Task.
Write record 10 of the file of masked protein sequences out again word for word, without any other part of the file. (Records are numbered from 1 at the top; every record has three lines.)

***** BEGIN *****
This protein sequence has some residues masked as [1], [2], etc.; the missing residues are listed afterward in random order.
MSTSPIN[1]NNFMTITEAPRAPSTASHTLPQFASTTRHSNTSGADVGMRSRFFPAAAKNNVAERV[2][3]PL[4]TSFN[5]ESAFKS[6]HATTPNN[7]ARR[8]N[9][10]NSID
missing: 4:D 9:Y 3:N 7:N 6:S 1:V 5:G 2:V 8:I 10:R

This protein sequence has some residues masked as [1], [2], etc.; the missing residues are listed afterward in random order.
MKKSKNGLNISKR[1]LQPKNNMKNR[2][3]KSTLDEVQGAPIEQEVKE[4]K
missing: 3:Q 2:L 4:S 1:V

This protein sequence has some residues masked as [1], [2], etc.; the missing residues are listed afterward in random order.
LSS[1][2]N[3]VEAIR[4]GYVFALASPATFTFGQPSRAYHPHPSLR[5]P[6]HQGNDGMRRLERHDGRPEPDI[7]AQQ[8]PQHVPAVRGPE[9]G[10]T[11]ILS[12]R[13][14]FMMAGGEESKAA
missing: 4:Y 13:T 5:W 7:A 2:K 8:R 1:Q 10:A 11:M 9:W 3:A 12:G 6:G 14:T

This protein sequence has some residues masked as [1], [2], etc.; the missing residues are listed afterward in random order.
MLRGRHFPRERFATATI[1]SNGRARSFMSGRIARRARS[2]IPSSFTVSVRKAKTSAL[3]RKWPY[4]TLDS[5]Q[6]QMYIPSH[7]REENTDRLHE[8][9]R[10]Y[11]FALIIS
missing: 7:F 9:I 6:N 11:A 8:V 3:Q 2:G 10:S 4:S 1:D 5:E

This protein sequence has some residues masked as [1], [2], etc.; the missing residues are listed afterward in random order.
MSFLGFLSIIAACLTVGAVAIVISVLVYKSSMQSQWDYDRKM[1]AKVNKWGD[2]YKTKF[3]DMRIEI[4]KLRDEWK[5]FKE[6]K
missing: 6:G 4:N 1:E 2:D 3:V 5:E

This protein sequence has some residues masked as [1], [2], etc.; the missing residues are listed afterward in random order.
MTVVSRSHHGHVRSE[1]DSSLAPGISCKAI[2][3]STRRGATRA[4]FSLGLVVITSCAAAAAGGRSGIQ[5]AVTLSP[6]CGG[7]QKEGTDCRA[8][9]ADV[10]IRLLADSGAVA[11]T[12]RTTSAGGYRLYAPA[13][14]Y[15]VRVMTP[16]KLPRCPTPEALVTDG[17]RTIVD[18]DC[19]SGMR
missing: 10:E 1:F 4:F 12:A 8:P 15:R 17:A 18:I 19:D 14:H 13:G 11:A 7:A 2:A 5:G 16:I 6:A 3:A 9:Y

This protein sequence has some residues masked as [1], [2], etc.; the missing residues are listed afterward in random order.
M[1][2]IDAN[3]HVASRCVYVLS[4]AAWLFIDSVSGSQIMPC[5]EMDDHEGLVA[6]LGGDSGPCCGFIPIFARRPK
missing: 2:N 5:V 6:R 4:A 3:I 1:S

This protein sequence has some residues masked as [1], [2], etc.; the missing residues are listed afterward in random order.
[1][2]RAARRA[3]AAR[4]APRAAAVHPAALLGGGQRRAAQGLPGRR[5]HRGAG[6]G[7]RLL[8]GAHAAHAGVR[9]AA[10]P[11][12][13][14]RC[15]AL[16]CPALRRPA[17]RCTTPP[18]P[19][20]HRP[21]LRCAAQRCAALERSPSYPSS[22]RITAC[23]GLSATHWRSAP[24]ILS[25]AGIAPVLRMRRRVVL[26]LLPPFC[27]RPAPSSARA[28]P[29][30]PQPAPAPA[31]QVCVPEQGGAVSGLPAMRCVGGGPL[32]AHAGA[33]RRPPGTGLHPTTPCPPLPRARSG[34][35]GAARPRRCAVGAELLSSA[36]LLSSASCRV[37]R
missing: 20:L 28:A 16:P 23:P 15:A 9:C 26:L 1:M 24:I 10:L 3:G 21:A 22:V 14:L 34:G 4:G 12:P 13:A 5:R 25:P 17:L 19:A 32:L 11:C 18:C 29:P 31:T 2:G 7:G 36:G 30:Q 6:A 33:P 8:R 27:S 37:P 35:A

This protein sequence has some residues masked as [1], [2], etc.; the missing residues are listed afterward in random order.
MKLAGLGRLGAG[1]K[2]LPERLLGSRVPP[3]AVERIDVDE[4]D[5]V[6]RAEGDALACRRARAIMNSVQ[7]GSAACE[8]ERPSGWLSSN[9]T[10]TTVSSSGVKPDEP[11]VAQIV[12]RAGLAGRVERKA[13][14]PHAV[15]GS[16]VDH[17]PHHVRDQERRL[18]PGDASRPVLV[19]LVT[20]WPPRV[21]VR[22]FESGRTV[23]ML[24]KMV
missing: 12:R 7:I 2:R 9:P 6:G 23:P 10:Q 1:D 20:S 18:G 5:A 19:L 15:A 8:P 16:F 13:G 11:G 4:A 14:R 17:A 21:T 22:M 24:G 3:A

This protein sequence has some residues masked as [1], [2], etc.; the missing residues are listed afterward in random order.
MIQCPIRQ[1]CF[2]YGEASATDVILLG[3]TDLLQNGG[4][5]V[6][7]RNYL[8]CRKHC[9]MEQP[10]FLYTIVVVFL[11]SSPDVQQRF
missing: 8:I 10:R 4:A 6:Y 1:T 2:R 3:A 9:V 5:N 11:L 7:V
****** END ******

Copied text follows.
This protein sequence has some residues masked as [1], [2], etc.; the missing residues are listed afterward in random order.
MIQCPIRQ[1]CF[2]YGEASATDVILLG[3]TDLLQNGG[4][5]V[6][7]RNYL[8]CRKHC[9]MEQP[10]FLYTIVVVFL[11]SSPDVQQRF
missing: 8:I 10:R 4:A 6:Y 1:T 2:R 3:A 9:V 5:N 11:L 7:V